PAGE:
What's America's favorite family vehicle? The SUV? The minivan? These days, it could very well be the pickup truck.
While heavy-duty pickup trucks are still common tools of the trade for contractors and people who move equipment about for a living, so-called half-ton light-duty trucks have been making a steady move toward family vehicle status for years. Recent market changes and product developments have only bolstered that trend.
It started some time ago when automakers introduced the big four-door crew-cab configurations to this volume-selling segment. Before long, crew-cab truck sales outpaced those of extended-cab trucks, which had themselves overtaken regular-cab trucks before that. In 2013, crew cabs accounted for close to 57 percent of truck sales. In 2018, that figure is nearly 70 percent.
Changes in SUV-buying habits have accelerated this trend. When they first hit it big and displaced minivans as the default family vehicle, most SUVs were large, truck-based fully framed vehicles that were little more than a pickup with a permanent cap and a full interior. But SUV tastes have steadily drifted toward more comfortable, easy-driving and fuel-efficient crossover SUV offerings with car-based underpinnings.
These car-based crossovers fulfill the people-moving role of SUVs quite handily, but they're not as capable in terms of raw utility as their truck-based forebears. This shift in SUV preference has increased the appeal of having a pickup truck sit alongside that crossover in the driveway of many active households.
Trucks are enablers for outdoor adventures. You can haul dirt bikes without the need for a trailer. And they have no trouble towing any number of family-fun implements, from fishing boats to snowmobiles to good-size double-axle camping trailers. Beyond that, certain four-wheel-drive versions are solid off-road vehicles in their own right. Pickups have retained the low-range gearing and high ground clearance that crossover SUVs have shed.
None of this would matter if pickups didn't also meet the must-have criteria of a well-equipped family car. The latest crop of pickups scores well here. They have comfortable seats and overall spaciousness, especially in the backseat, that puts many cars to shame on an extended road trip. Newer crew cabs are roomier than ever: Manufacturers have been lengthening their cabs and improving the size of the rear door openings for easier entry and exit. From accommodating teenagers to infants in car seats, crew-cab truck cabins can be a good fit for a family.
Pickups also offer up an abundance of convenience features and the latest infotainment technology. You don't have to shop the highest end of the price range to find smart entry with push-button start, heated and ventilated leather bucket seats, dual-zone automatic climate control, and touchscreen navigation paired with premium audio sound and Apple CarPlay and Android Auto smartphone support.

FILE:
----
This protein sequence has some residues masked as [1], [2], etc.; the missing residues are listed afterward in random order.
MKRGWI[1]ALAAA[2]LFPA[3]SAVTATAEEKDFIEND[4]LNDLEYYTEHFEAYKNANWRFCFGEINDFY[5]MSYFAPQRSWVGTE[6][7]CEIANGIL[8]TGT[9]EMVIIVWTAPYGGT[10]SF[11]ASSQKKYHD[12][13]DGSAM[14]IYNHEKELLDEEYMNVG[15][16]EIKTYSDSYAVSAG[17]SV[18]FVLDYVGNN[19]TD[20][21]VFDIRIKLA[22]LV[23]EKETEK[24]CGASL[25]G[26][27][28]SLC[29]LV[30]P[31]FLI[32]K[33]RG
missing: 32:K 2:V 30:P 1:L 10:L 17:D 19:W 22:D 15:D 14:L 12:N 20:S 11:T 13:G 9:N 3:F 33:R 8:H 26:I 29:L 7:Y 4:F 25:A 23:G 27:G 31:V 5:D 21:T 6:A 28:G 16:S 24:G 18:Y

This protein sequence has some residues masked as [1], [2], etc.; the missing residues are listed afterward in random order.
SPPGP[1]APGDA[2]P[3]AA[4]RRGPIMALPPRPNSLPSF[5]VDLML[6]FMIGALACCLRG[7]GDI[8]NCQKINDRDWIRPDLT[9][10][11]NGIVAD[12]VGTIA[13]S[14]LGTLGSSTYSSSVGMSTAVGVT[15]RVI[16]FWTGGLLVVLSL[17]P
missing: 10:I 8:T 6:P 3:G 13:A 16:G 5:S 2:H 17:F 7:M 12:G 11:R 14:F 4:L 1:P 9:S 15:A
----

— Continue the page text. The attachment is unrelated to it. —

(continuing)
MORE FOCUS ON SAFETY
Of late, trucks are becoming an increasingly safe choice. Size and mass always worked in their favor, but trucks no longer rely solely on physics. Truckmakers are paying more attention to crashworthiness in the structural design of their cabs and frames. Pickups can also be equipped with crash avoidance systems, such as automatic emergency braking, though such systems tend to be optional. Commercial buyers still prefer low-priced entry-level models.
These safety upgrades are paying off in a big way. The newly redesigned 2019 Ram 1500 crew cab scored top marks in the Insurance Institute for Highway Safety's crash and automatic emergency brake testing. The same goes for the 2018 Ford F-150 and Nissan Titan. The 2019 Chevrolet Silverado and GMC Sierra have not been tested as of publication time, but as all-new designs they should do well.
BUT TRUCKS ARE EXPENSIVE
If you have money to spend, truck options are nearly endless. The 2019 Ram 1500 can be equipped with a panoramic sunroof and a 12-inch tablet-style touchscreen. You can also opt for smooth-riding air suspension. On the General Motors side, the 2019 GMC Sierra 1500 is available in the sought-after Denali trim level.
Edmunds' 10-year trend data says families are willing to spend big for a kitted-out truck. The average transaction price of a full-size truck has risen almost $16,000 to a current level of $48,431, even though base prices have risen barely $10,000 in the same period. There's room to spend even more: The average starting price of the highest trim levels rose from $43,135 in 2008 to $65,670 in 2018.
EDMUNDS SAYS: Yes, they're big and their gas mileage is unspectacular. But modern full-size pickups are roomy, well-equipped and capable. That makes them well-suited to families with active outdoor lifestyles.
This story was provided to The Associated Press by the automotive website Edmunds.